Rorate Caeli

"Francis Effect"? - Catholic moral influence collapses in Italy as parliament approves "Quick Divorce"

1970: Communist daily Avanti celebrates the approval of divorce in Italy

The "opening up" of the Church following the Second Vatican Council had terrible consequences for the influence of Catholic moral doctrine in Italian legislation -- the most astouding examples being the legalization of divorce and of abortion under Paul VI. John Paul II had as one of his most difficult tasks that of rebuilding Catholic presence in Italian political life, which he gradually did, with the great help of Cardinal Ratzinger and Cardinal Ruini, Vicar of Rome and influential president of the Italian Episcopal Conference (CEI), despite the intellectual sabotage of men such as the Jesuit archbishop of Milan, Cardinal Martini.

The symbol of this new rise of Catholic influence in Italian legislation was the 2005 referendum on fertility laws, in which the right and moral Catholic view prevailed, with the support of Pope Benedict XVI.

Now, the united Catholic front painstakingly formed under the Wojtyla and Ratzinger pontificates has just collapsed like a house of cards, and attacks on morality are advancing with virtually no opposition in the Italian Parliament. Could this be what is usually meant by "Francis Effect"? Sandro Magister explains it in his Italian-only blog regarding the new Express-Divorce Law -- with the help of professors of Catholic universities themselves!

Catholics and quick divorce
Sandro Magister
Settimo Cielo
April 27, 2015

Greeted enthusiastically by the chorus from the mass-media, quick divorce shows itself to be a pitiless test and perhaps a definitive end of what was considered for years “the Italian exception”: i.e. this country’s ability through political Catholicism in the public forum, to go effectively against the mainstream on the key issues of life and family.

“Avvenire” the Italian Episcopal Conference’s daily newspaper, with its editorial, commenting on the law in words of unequivocal condemnation, carried the headlines “Quick divorce, an uncivilized goal. A devastating, anti-family slippery-slope”. Yet, this “wingding” in the secular news-media was indexed as “the wrath of Catholics” and immediately dismissed.

Indeed, the numbers of the votes that approved the law are eloquent in themselves: 398 voted yes, 28 voted no and there were 6 abstainers. This, in a parliament crammed with Catholics; in a government where numerous ministers and the Prime Minster are Catholics and the proposer of the new law, Alessia Morani, a lawyer specializing in marriage law, defining herself as a “mature, democratic Catholic.”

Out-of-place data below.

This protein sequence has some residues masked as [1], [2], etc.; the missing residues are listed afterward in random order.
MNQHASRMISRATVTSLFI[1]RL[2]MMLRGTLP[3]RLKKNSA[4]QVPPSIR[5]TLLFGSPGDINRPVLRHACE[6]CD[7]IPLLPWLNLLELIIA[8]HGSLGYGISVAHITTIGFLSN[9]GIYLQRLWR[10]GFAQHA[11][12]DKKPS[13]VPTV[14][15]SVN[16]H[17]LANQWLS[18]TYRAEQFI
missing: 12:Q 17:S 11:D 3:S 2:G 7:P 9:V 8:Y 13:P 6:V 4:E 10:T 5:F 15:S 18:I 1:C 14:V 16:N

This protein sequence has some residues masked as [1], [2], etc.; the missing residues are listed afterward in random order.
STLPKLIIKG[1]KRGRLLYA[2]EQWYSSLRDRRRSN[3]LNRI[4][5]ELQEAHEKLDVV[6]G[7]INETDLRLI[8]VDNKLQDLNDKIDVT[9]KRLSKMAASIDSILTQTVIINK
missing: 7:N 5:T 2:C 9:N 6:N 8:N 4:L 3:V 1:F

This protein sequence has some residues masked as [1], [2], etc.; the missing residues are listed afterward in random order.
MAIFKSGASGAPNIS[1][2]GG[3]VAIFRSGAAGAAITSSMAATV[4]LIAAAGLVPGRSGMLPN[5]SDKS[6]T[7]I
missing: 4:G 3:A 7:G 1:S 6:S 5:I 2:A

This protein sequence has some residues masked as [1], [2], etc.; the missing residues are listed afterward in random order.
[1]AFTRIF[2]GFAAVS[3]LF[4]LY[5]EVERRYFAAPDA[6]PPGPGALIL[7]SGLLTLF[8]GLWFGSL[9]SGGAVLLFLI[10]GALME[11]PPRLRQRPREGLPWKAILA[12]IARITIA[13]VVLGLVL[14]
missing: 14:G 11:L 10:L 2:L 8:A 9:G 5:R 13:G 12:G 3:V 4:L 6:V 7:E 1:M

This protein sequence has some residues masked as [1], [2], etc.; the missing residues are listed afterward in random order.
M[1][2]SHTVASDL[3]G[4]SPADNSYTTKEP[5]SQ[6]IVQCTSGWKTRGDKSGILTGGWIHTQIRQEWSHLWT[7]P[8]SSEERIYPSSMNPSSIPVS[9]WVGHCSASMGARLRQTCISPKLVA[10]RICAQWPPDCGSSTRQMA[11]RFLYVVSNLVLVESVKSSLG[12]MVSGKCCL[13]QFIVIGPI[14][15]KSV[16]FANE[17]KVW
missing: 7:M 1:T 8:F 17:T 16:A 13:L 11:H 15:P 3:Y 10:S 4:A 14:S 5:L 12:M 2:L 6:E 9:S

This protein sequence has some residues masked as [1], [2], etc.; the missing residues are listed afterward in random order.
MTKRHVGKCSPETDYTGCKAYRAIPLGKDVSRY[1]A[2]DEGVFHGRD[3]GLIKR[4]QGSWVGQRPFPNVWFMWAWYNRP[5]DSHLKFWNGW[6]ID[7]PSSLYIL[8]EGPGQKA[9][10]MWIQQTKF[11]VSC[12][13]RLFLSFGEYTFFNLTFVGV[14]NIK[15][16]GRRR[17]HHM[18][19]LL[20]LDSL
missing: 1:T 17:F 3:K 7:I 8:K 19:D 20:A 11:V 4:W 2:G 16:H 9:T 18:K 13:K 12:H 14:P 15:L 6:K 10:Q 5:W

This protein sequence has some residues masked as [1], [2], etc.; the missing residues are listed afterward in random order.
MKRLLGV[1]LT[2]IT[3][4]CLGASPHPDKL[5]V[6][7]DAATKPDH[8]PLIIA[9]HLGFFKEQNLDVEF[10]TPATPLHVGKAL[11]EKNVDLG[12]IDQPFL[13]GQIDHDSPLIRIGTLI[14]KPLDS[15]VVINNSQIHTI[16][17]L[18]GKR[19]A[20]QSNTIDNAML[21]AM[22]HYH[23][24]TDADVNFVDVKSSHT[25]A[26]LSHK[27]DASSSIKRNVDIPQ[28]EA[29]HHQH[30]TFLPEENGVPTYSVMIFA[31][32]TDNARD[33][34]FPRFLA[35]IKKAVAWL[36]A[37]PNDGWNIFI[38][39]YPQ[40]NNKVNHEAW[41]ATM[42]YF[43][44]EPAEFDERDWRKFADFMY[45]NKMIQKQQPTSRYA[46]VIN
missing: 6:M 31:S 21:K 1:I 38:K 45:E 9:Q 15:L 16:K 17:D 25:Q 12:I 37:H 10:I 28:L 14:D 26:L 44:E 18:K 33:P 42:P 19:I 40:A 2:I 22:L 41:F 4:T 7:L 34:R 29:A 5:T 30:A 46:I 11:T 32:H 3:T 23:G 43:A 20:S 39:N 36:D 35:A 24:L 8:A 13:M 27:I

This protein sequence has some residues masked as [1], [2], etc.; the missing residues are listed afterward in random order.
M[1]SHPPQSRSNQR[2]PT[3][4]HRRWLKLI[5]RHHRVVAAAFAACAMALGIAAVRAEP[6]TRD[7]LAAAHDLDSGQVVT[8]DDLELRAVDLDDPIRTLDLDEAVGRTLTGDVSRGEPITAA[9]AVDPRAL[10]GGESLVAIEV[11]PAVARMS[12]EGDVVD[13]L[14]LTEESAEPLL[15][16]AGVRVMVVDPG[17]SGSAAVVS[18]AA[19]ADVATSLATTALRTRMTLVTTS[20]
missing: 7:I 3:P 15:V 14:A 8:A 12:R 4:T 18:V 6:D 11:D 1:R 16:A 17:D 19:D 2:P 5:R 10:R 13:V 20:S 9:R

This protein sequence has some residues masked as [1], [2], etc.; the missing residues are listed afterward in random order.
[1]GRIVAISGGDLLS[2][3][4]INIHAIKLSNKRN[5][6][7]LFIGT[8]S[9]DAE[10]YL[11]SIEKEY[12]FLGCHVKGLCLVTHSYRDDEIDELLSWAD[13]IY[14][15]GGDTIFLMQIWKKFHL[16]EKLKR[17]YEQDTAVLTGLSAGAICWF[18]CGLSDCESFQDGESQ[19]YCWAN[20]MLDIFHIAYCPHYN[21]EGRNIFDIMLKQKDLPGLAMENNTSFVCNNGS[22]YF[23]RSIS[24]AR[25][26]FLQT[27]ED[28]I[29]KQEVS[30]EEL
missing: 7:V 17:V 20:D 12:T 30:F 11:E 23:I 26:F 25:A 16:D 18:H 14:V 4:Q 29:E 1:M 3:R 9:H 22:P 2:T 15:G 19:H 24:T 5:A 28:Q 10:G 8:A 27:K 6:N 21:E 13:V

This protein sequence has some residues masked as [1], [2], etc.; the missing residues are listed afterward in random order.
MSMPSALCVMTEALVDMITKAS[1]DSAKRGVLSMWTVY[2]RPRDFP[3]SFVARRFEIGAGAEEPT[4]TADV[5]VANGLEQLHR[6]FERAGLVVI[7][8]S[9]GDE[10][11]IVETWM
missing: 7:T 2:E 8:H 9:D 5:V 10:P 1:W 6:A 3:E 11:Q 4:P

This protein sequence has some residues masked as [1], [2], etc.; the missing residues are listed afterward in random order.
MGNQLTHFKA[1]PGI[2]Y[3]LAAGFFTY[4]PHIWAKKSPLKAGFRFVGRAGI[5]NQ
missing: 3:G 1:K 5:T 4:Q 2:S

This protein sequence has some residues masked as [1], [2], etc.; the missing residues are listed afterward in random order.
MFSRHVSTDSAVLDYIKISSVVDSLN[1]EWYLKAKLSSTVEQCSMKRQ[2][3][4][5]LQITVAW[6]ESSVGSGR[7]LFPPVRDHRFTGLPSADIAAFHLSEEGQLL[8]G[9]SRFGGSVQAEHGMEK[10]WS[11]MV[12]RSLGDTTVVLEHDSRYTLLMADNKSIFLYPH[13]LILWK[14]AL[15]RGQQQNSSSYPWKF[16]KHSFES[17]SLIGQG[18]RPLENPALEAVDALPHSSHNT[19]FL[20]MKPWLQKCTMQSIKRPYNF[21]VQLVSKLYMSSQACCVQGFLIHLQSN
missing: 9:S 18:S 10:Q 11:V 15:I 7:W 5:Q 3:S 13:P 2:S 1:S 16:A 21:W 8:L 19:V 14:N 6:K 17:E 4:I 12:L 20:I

In a letter to “Avvenire” on April 26th, the PD (Democratic Party) Delegate, Franco Monaco, former President of Catholic Action in Milan and at one time Cardinal Maria Martini’s main adviser and political ghostwriter, listed the many negative factors in the new law along with his personal concern for the agnostic, individualistic and libertarian shift that it represents. Nevertheless, he says he voted ‘yes’ anyway. In a comment “about Catholics in politics” he writes:

“Today they are less pressured by the ecclesiastical world to take on the weight of “the non-negotiable principals”. This is not a good reason to lower the threshold of responsible, discerning criticism. If anything – it is the opposite: now that we are not pressured from the outside, we have to carry this responsibility ourselves.”

But if the ‘yes’ to quick divorce is a sign of this autonomous “critical discernment” of Catholics who are no longer under pressure from the hierarchy, it is equally interesting to understand the reasons that brought about the support of this new Catholic direction. The most revealing indication on the subject was found in a little column published in the “Corriere della Sera” on April 24th.

The writer, Mauro Magatti, is a regular contributor for “Avvenire” but even more so for the famous secular Italian newspaper. He holds the chair of Sociology at the Catholic University in Milan and was the Dean of the faculty from 2006 to 2012. He teaches also at the Theological Faculty of Milan. He is, most of all, a leading intellectual consulted by the Italian Episcopal Conference (CEI) - not the combatant one of yesteryear - but the weak one of today, represented by its Secretary General, Nunzio Galantino.

So, as the CEI has lost all relevance in the political realm, the same goes for Catholic thought which should have some influence politically. Magatti’s comment on quick divorce illustrates the state of things perfectly.

He writes:

“In an age where we celebrate speed and flexibility and where the brightness of “new beginnings” is so much called for, quick divorce conforms perfectly to the spirit of the times.”

No criticism at all. He notes:

“Human-beings have an extraordinary ability to adapt. They will adapt even to a social model where marriage for life passes over to marriage with limits: i.e. more freedom for individual choices, fewer social binding-forces”.

Only a vague uncertainty about the future is raised:

“Time will tell if this decision makes us truly happy. We should all be able to survive unstable relationships, by making an effort to measure up [to the situation].”

He finishes this way:
“We will see what happens. For today, as the poet says: “Let those who want to be happy - be, tomorrow, none can see” (Lorenzo de’Medici)

[A Rorate translation by contributor Francesca Romana.]